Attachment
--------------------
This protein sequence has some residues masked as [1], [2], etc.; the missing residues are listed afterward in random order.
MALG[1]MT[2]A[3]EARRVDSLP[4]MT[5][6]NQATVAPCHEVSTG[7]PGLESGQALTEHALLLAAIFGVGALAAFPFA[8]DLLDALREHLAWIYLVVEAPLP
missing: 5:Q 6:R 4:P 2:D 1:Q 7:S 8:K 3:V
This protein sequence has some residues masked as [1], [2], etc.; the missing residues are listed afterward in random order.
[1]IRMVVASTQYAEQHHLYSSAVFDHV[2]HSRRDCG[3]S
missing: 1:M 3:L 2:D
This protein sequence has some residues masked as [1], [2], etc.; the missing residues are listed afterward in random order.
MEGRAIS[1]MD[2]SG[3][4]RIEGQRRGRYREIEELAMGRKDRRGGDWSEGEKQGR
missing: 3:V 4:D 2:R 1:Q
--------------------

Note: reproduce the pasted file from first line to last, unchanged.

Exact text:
This protein sequence has some residues masked as [1], [2], etc.; the missing residues are listed afterward in random order.
MALG[1]MT[2]A[3]EARRVDSLP[4]MT[5][6]NQATVAPCHEVSTG[7]PGLESGQALTEHALLLAAIFGVGALAAFPFA[8]DLLDALREHLAWIYLVVEAPLP
missing: 5:Q 6:R 4:P 2:D 1:Q 7:S 8:K 3:V
This protein sequence has some residues masked as [1], [2], etc.; the missing residues are listed afterward in random order.
[1]IRMVVASTQYAEQHHLYSSAVFDHV[2]HSRRDCG[3]S
missing: 1:M 3:L 2:D
This protein sequence has some residues masked as [1], [2], etc.; the missing residues are listed afterward in random order.
MEGRAIS[1]MD[2]SG[3][4]RIEGQRRGRYREIEELAMGRKDRRGGDWSEGEKQGR
missing: 3:V 4:D 2:R 1:Q